Fluoride is the ionic form of fluorine. Fluorides are organic and inorganic compounds containing the element fluorine. As a halogen, fluorine forms a monovalent ion (-1 charge). Fluoride forms a binary compound with another element or radical. Examples of fluoride compounds include hydrofluoric acid (HF), sodium fluoride (NaF) and calcium fluoride (CaF2), and uranium hexafluoride (UF6).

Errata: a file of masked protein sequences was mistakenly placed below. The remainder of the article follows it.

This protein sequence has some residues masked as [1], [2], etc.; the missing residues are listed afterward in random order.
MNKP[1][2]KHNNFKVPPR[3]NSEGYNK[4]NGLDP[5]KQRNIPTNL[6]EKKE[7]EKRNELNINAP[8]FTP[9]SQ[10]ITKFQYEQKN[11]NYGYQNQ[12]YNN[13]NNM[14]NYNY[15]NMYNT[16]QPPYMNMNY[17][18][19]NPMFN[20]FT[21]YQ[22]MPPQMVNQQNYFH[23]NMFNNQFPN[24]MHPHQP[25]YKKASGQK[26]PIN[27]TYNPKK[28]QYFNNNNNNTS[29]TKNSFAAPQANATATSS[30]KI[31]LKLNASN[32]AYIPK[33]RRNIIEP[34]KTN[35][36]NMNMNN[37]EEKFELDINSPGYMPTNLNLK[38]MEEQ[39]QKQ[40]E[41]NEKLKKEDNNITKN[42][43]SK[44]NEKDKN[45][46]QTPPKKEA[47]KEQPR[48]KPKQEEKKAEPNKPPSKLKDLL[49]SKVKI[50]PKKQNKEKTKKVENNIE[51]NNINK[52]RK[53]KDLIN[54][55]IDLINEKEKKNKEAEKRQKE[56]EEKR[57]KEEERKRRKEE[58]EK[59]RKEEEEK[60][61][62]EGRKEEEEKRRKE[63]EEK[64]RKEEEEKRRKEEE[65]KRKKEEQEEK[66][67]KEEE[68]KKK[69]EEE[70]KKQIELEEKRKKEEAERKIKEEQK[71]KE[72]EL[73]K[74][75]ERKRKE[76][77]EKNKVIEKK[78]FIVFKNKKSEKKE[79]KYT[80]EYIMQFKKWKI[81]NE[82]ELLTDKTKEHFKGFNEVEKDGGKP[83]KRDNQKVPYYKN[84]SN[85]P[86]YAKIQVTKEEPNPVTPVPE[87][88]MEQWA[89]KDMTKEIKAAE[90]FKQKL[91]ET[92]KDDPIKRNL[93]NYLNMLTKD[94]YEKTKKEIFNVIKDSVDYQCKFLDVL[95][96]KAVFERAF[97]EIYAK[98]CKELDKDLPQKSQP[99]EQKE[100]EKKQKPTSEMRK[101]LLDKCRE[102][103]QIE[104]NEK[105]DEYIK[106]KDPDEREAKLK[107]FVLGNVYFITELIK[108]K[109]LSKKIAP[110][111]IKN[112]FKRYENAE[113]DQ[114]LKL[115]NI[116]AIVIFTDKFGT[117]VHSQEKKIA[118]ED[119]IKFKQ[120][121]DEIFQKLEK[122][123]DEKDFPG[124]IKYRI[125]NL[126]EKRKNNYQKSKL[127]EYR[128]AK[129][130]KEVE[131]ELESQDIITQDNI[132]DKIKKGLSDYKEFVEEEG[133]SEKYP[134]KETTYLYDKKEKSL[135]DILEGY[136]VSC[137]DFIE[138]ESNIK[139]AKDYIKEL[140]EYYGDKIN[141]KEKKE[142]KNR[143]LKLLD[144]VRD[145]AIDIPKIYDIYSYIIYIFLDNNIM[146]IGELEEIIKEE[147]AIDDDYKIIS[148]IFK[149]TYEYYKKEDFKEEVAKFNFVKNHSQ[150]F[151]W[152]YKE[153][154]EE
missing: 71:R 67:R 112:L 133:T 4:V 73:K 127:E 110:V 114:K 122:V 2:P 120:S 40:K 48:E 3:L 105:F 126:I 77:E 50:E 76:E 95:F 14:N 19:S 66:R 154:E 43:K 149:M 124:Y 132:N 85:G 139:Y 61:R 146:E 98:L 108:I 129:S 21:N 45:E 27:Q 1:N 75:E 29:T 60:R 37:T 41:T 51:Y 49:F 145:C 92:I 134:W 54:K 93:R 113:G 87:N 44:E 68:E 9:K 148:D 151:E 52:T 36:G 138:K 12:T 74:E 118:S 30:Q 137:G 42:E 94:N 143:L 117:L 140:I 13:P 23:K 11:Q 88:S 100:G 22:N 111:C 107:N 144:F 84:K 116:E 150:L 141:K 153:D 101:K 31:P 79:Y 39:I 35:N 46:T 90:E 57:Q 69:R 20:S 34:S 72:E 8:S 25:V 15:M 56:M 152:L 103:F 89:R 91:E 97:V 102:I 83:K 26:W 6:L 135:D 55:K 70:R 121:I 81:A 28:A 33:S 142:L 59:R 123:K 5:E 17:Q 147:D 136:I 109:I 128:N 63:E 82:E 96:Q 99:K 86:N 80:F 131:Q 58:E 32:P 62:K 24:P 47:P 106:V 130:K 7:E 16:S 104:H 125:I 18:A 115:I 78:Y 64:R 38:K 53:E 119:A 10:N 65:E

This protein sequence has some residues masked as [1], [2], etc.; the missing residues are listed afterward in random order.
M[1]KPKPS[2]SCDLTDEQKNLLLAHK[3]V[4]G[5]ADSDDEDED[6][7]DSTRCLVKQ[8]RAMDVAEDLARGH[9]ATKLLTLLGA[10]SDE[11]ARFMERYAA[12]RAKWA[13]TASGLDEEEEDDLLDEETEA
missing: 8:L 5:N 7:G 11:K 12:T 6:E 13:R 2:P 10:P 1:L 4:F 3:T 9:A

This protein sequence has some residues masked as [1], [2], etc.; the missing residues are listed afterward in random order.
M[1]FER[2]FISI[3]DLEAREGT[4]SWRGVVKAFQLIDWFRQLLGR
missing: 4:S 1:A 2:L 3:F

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Calcium fluoride (CaF2) is an insoluble ionic compound of calcium and fluorine. It occurs naturally as the mineral fluorite (also called fluorspar), and it is the source of most of the world's fluorine. This insoluble solid adopts a cubic structure wherein calcium is coordinated to eight fluoride anions and each F- ion is surrounded by four Ca2+ ions. Although the pure material is colourless, the mineral is often deeply coloured due to the presence of F-centers.